Every Parent Should Draw Up a Contract to Monitor Their Kid's Cell Phone

Every Parent Should Draw Up a Contract to Monitor Their Kid's Cell Phone

A phone contract between you and your kids is an excellent way to teach some basic rules of phone ownership

Should parents monitor cell phones? Some parents may think it’s a breach of privacy. But many do it out of concern for their child’s safety. Whatever the reason is, parents can be transparent about their intentions. You don’t have to sneak around trying to get your kid’s phone to read their messages without their consent. You can be upfront about it and let them know that you will be checking on their online activity from time to time. 

Every Parent Should Draw Up a Contract to Monitor Their Kid's Cell Phone

Image source: iStock

All you have to do is let them know this in advance before giving them the phone. Just draw up a contract that both you and your kid will have to sign. You might think a contract is a little extreme, but it’s always good to have something in black and white. This teaches your child on the importance of honouring a contract, while being transparent with them at the same time. Don’t make these mistakes when getting your child their first phone.

So here are some guidelines to consider if you are thinking about monitoring your kid’s phones:  

Every Parent Should Draw Up a Contract to Monitor Their Kid's Cell Phone

1. Get your kids to agree. Tell them that you can inspect their phones anytime. If you don’t and are caught looking at their phones, you risk creating a situation where your child keeps secrets or worse, rebel by leading a separate life online.

2. Establish rules early. The best time to draw up a contact on your kid’s phones is when you give the phone to your kid (see how to create a cell phone contract below). It is easier to relax the rules as you go along than suddenly introduce new rules.

3. Discuss responsible behaviour. Tell your kids if you expect to be their friends on Facebook or that laptops should be kept downstairs at bedtime. Remind them that any text can be forwarded to an unintended audience. Furthermore texts that involve drugs, sexting, or other illegal things can get them into real trouble.

4. Don’t freak out. Keep calm when you read something unexpected on your kid’s phone. Perhaps even prepare to see things that you won’t like. Then thinking about how you want to talk to your kid about what you have read. By keeping calm, your child may feel safe enough to volunteer even more information.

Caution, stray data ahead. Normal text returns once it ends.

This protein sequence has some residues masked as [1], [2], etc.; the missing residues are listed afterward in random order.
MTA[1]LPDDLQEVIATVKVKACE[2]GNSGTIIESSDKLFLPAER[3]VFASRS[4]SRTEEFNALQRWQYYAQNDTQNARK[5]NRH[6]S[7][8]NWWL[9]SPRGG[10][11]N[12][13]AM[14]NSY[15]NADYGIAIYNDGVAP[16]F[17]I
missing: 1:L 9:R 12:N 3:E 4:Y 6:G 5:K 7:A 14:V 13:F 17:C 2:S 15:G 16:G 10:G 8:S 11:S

5. Keep-up-to-date. Learn about new technology that your child may want to use. It is also useful to learn acronyms or internet slang. You can ask your children to explain them. Use this as an opportunity to bond with them.

6. Give support. Lucy Russell, director of campaigns at the Young Minds charity says cocooning kids is not the answer. Helping them if they are lost or confused is much more beneficial. “You have to have conversations so that they can ask for help,” says Russell. “Children are incredibly savvy in terms of technology, and they will find ways to do whatever it is you want them not to do. Parents are kidding themselves if they think they can control social media.”

Should parents monitor cell phones? Create a phone contract with your teen

Should Parents Monitor Cell Phones

Should parents monitor cell phones? Discuss and agree on a cell phone contract with your teen. | Image Source: Pexels

If your answer to the question should parents monitor cell phones is yes, use these guidelines to create a  phone contract. This contract is discussed and agreed between you and your older kids. Here’s what you can do: 

  1. Discuss and agree on the responsibilities that comes with having a cell phone. E.g. I will not sent mean text to others, I will not text after 10pm. 
  2. Discuss the consequences of not seeing those responsibilities through.
  3. Allow your teen to ask questions.
  4. Make yourself available to answer any questions that your teen may have about owning a phone and using it responsibly.
  5. Have a third party come in as a “witness” to the contract. 
  6. Do not change the terms of the contract later on without the agreement of both parties. 

Also read: Bad phone habits and reduce your screen time 

Source: The Telegraph

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Written by

Elaine Boey

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